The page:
Article
A reduced questionnaire was developed by successively omitting segments of the full (98-item) Block questionnaire and calculating the correlations between nutrient estimates produced by the full and reduced versions. The reduced version contains 60 food items and requires 17 minutes to administer by an interviewer. It is intended to capture all nutrients in the diet, as is the full version. The reduced version was validated against three four-day records in a group of middle-aged women, and against two seven-day records collected 10-15 years ago in a group of older men. The absolute value of macronutrients estimated by the reduced questionnaire was lower than food-record estimates, but most micronutrients were not underestimated. For macronutrients correlations with food records were slightly lower with the reduced questionnaire, but for micronutrients there was only slight or no reduction in correlations as a result of using the reduced version. The brief version may be useful in studies that cannot allow the 30-35 minutes required for the full-length questionnaire.
Article
Data in a regional cancer registry covering a population of 5 million and with an efficiency of registration of over 95% have been used to examine incidence trends in oesophageal and gastric carcinoma. In the West Midlands Region of the UK, during the period 1962 to 1981 the age standardised incidence of gastric carcinoma decreased by 20%. However, an analysis by both histological type and detailed site reveals that while the incidence of distal lesions is diminishing, the incidence of adenocarcinoma of the oesophagus and cardia is increasing. The proximal and distal lesions also exhibit marked differences in social class distribution and sex ratio. The results strongly suggest that the aetiological factors involved for cardia and adjoining sites are different from those for pyloric antrum.
Article
We examined the nutritional epidemiology of gastric cancer in 293 cases and neighborhood-, age-, and sex-matched controls in communities throughout the counties of Niagara, Monroe, and Erie in western New York. The interview was highly detailed, requiring two and one-half hours to complete; it attempted to provide an estimate of total calories ingested as well as of macro- and micronutrients and behaviors that could affect alimentary exposures, such as the use of refrigeration. We found that risk was enhanced by sodium, fat, and retinol. Substantial reductions in risk were associated with ingestion of carotene, especially raw vegetables (including celery, cucumbers, carrots, green peppers, tomatoes, and onions), as well as with increased use of low-temperature food storage. Both refrigeration and carotene could inhibit oxidation products that could act as carcinogens in the stomach.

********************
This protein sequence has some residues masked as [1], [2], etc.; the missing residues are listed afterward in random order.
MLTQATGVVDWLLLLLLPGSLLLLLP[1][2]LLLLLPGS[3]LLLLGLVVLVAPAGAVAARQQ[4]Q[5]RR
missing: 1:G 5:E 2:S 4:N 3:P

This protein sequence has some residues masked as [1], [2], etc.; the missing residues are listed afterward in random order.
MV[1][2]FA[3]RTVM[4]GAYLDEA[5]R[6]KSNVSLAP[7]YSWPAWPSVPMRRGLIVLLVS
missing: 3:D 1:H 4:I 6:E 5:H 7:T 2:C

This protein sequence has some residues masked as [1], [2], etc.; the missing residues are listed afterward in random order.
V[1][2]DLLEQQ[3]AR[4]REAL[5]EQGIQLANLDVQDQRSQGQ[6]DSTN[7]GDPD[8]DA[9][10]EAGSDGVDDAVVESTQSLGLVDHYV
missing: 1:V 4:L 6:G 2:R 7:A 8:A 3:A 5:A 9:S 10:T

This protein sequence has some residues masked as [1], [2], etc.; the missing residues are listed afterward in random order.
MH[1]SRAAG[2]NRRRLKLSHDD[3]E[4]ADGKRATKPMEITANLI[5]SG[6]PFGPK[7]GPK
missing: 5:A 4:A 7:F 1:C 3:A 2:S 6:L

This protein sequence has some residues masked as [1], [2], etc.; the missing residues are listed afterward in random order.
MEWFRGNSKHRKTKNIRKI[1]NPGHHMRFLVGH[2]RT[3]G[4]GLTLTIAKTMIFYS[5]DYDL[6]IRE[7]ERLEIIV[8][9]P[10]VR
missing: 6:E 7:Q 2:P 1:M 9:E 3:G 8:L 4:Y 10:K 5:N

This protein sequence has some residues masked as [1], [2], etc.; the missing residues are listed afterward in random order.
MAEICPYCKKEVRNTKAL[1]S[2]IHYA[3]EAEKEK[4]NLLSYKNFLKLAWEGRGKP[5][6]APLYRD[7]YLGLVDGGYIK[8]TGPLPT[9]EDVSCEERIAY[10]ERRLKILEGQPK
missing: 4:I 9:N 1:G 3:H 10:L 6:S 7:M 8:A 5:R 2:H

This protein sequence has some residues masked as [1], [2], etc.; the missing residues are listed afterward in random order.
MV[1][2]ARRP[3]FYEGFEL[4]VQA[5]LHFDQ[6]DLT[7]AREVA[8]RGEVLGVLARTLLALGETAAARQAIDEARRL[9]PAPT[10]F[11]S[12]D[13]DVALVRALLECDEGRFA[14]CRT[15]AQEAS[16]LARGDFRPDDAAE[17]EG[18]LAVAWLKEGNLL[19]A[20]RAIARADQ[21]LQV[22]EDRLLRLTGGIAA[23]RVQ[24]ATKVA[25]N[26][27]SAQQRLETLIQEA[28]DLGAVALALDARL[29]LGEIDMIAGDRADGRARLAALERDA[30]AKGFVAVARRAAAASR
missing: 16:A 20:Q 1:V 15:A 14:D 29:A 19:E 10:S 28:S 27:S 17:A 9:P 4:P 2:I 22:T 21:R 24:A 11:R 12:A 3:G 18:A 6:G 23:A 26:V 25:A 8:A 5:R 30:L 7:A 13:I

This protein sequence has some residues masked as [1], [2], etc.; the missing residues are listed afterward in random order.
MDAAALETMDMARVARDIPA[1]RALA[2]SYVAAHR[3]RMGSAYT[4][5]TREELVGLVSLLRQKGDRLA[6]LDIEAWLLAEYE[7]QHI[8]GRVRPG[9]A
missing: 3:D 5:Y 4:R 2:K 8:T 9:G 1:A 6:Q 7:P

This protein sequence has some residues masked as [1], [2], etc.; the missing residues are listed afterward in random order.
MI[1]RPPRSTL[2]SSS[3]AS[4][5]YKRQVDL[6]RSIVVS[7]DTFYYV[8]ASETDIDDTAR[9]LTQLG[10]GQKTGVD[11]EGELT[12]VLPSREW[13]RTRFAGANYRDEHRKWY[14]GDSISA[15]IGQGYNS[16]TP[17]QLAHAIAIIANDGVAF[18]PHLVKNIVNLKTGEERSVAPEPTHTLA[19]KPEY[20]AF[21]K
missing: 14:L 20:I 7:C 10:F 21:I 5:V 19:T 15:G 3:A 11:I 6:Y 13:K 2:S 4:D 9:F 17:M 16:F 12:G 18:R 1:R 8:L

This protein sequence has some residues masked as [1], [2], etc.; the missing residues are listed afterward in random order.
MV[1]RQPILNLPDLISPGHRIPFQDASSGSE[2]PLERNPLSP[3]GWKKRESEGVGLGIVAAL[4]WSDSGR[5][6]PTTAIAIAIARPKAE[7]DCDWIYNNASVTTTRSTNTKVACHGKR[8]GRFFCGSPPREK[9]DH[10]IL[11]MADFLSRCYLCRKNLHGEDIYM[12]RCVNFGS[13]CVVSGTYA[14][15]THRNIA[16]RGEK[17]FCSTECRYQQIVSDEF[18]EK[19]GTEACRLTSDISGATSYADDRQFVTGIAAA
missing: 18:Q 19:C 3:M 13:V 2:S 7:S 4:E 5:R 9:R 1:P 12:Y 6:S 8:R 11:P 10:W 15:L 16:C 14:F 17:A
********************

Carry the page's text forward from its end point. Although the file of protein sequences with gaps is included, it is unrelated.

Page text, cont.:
Article
A case-control study involving interviews with 137 incident male cases of stomach cancer under the age of 55 yr and an equal number of age- (within 5 yr), race-, and sex-matched neighborhood controls in Los Angeles County was conducted. Cases were more likely to be foreign born and had less education compared with controls. Any use of tobacco products conferred a 2-fold increase risk for stomach cancer; the effect was present in all subsites: the cardia; fundus/body; and antrum/pylorus. Weekly use of alcoholic beverages was also a risk factor, but the effect was not observed in the antrum/pylorus. In comparison with controls, cases had a significantly higher intake of beef (cardia only) and barbecued/smoked foods, had a lower intake of fresh fruits/vegetables, and were more likely to prefer white than whole grain bread. Occupational exposure to metal dust was associated with a 70% increased risk of stomach cancer, with an increase in risk as the duration of exposure increased. This association was most pronounced for tumors in the antrum and pylorus. Subjects with a history of stomach or duodenal ulcer showed a 2-fold increased risk of stomach cancer. The effects of smoking, alcohol, intake of white bread, history of ulcer, and exposure to metal dust remained statistically significant when these variables were examined simultaneously in multivariate analyses and when the multivariate analyses were confined to directly interviewed subjects.
Article
Both descriptive and analytical studies were carried out to examine epidemiologic characteristics and multiple risk factors of stomach cancer in Taiwan. The age-adjusted mortality rate of stomach cancer has been decreasing since the early 1970s for both males and females. The male-to-female ratio of the disease has remained around 2:1 in the past three decades. Comparison of the incidence of stomach cancer among Chinese in different countries showed a much lower incidence among Chinese in the USA than those in southeastern Asia. A hospital-based matched case-control study carried out in Taipei metropolitan areas showed a positive association of stomach cancer with blood type A, chronic gastric diseases, cigarette smoking, alcohol drinking, green tea drinking as well as consumption of salted meat, cured meat, smoked food, fried food and fermented beans. There was also a significant negative association between the disease and the consumption of milk.